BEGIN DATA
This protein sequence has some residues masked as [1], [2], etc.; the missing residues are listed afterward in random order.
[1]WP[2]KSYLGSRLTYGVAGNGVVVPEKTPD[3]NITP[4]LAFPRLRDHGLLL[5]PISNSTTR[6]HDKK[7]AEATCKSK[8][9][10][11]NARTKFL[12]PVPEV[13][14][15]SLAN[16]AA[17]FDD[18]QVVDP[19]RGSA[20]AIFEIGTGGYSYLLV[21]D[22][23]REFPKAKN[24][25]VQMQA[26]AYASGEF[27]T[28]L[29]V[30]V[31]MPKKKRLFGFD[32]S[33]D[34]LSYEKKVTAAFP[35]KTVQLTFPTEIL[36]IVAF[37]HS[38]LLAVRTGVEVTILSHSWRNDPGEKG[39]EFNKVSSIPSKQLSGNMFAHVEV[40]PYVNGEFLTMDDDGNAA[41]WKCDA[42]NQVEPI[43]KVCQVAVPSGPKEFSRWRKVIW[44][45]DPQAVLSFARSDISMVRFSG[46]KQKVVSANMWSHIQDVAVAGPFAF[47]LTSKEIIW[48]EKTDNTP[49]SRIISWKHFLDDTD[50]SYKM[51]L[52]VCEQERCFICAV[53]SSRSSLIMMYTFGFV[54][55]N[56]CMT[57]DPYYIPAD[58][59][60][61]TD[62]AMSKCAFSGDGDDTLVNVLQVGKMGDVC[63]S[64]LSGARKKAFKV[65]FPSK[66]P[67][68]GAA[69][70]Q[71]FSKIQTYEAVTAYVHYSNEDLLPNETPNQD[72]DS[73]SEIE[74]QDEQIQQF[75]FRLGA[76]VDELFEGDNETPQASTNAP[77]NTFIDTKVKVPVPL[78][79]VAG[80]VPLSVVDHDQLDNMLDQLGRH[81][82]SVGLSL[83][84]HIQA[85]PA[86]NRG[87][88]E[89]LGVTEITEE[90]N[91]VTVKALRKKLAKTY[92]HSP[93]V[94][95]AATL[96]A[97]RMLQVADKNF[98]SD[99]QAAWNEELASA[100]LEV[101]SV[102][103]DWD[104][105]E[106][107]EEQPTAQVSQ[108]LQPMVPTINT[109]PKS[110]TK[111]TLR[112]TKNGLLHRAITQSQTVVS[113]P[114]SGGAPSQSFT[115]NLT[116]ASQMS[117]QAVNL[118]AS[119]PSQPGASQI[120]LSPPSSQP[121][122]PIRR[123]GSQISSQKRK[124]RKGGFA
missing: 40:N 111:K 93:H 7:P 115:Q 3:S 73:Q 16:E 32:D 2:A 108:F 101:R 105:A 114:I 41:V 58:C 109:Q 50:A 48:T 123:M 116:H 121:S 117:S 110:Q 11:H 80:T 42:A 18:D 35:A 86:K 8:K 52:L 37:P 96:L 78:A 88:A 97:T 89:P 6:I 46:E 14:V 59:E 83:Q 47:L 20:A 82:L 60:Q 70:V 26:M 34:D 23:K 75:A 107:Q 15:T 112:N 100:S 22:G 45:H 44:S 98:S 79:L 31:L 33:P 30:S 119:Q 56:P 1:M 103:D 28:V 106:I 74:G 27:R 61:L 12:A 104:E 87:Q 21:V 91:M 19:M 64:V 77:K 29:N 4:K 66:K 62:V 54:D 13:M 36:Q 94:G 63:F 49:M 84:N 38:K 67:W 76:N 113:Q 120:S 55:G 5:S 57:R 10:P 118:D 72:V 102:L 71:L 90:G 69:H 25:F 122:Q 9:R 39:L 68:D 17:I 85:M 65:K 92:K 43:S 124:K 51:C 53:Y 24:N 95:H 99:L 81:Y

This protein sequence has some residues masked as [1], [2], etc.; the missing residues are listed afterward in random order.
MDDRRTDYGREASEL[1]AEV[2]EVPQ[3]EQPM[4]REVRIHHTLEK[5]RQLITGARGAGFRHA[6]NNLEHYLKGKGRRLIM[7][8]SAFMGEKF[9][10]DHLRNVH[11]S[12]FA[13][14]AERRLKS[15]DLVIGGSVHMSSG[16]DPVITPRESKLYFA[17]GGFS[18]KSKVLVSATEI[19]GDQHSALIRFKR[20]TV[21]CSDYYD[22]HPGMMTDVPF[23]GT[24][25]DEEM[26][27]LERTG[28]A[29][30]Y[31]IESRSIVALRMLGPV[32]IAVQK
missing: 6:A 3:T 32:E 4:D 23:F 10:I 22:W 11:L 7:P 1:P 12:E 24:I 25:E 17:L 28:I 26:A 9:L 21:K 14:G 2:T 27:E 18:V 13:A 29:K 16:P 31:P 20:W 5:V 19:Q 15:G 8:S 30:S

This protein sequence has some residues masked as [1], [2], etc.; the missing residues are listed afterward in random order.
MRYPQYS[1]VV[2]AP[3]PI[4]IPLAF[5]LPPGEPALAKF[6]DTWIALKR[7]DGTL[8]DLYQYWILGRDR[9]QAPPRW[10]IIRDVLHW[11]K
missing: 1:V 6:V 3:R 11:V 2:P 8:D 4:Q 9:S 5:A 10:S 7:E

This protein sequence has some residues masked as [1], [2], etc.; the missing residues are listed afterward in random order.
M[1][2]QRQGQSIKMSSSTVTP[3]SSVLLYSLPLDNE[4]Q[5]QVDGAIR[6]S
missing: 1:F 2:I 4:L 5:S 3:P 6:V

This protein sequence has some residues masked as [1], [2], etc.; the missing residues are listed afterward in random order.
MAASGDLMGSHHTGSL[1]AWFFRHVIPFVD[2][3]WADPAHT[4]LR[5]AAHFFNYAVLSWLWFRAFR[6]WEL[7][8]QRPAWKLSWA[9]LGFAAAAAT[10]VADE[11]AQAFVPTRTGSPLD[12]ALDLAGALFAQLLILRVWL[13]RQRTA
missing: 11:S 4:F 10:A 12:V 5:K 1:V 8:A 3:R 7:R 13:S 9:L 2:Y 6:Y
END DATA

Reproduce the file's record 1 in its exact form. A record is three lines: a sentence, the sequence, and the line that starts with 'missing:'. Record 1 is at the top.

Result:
This protein sequence has some residues masked as [1], [2], etc.; the missing residues are listed afterward in random order.
[1]WP[2]KSYLGSRLTYGVAGNGVVVPEKTPD[3]NITP[4]LAFPRLRDHGLLL[5]PISNSTTR[6]HDKK[7]AEATCKSK[8][9][10][11]NARTKFL[12]PVPEV[13][14][15]SLAN[16]AA[17]FDD[18]QVVDP[19]RGSA[20]AIFEIGTGGYSYLLV[21]D[22][23]REFPKAKN[24][25]VQMQA[26]AYASGEF[27]T[28]L[29]V[30]V[31]MPKKKRLFGFD[32]S[33]D[34]LSYEKKVTAAFP[35]KTVQLTFPTEIL[36]IVAF[37]HS[38]LLAVRTGVEVTILSHSWRNDPGEKG[39]EFNKVSSIPSKQLSGNMFAHVEV[40]PYVNGEFLTMDDDGNAA[41]WKCDA[42]NQVEPI[43]KVCQVAVPSGPKEFSRWRKVIW[44][45]DPQAVLSFARSDISMVRFSG[46]KQKVVSANMWSHIQDVAVAGPFAF[47]LTSKEIIW[48]EKTDNTP[49]SRIISWKHFLDDTD[50]SYKM[51]L[52]VCEQERCFICAV[53]SSRSSLIMMYTFGFV[54][55]N[56]CMT[57]DPYYIPAD[58][59][60][61]TD[62]AMSKCAFSGDGDDTLVNVLQVGKMGDVC[63]S[64]LSGARKKAFKV[65]FPSK[66]P[67][68]GAA[69][70]Q[71]FSKIQTYEAVTAYVHYSNEDLLPNETPNQD[72]DS[73]SEIE[74]QDEQIQQF[75]FRLGA[76]VDELFEGDNETPQASTNAP[77]NTFIDTKVKVPVPL[78][79]VAG[80]VPLSVVDHDQLDNMLDQLGRH[81][82]SVGLSL[83][84]HIQA[85]PA[86]NRG[87][88]E[89]LGVTEITEE[90]N[91]VTVKALRKKLAKTY[92]HSP[93]V[94][95]AATL[96]A[97]RMLQVADKNF[98]SD[99]QAAWNEELASA[100]LEV[101]SV[102][103]DWD[104][105]E[106][107]EEQPTAQVSQ[108]LQPMVPTINT[109]PKS[110]TK[111]TLR[112]TKNGLLHRAITQSQTVVS[113]P[114]SGGAPSQSFT[115]NLT[116]ASQMS[117]QAVNL[118]AS[119]PSQPGASQI[120]LSPPSSQP[121][122]PIRR[123]GSQISSQKRK[124]RKGGFA
missing: 40:N 111:K 93:H 7:P 115:Q 3:S 73:Q 16:E 32:D 2:A 108:F 101:R 105:A 114:I 41:V 58:C 109:Q 50:A 48:T 123:M 116:H 121:S 117:S 110:Q 11:H 80:T 42:A 18:D 35:A 86:K 8:K 52:L 37:P 96:L 78:A 88:A 97:T 89:P 6:I 46:E 14:V 59:E 83:Q 47:L 20:A 82:L 60:Q 70:V 26:M 34:D 23:K 75:A 107:Q 15:T 112:N 100:S 22:G 45:H 44:S 98:S 79:L 31:L 33:P 30:S 119:Q 56:P 1:M 103:D 28:V 106:I 74:G 27:R 61:L 12:A 104:E 87:Q 21:V 91:M 19:M 64:V 77:K 29:N 4:K 66:K 62:V 54:D 13:M 36:Q 94:G 63:F 49:M 84:N 38:K 67:W 76:N 113:Q 120:S 55:G 5:S 57:R 10:P 118:D 72:V 102:L 71:L 90:G 69:H 25:F 122:Q 9:R 39:L 68:D 17:I 85:M 65:K 92:K 43:S 124:K 51:C 53:Y 24:N 95:H 99:L 81:Y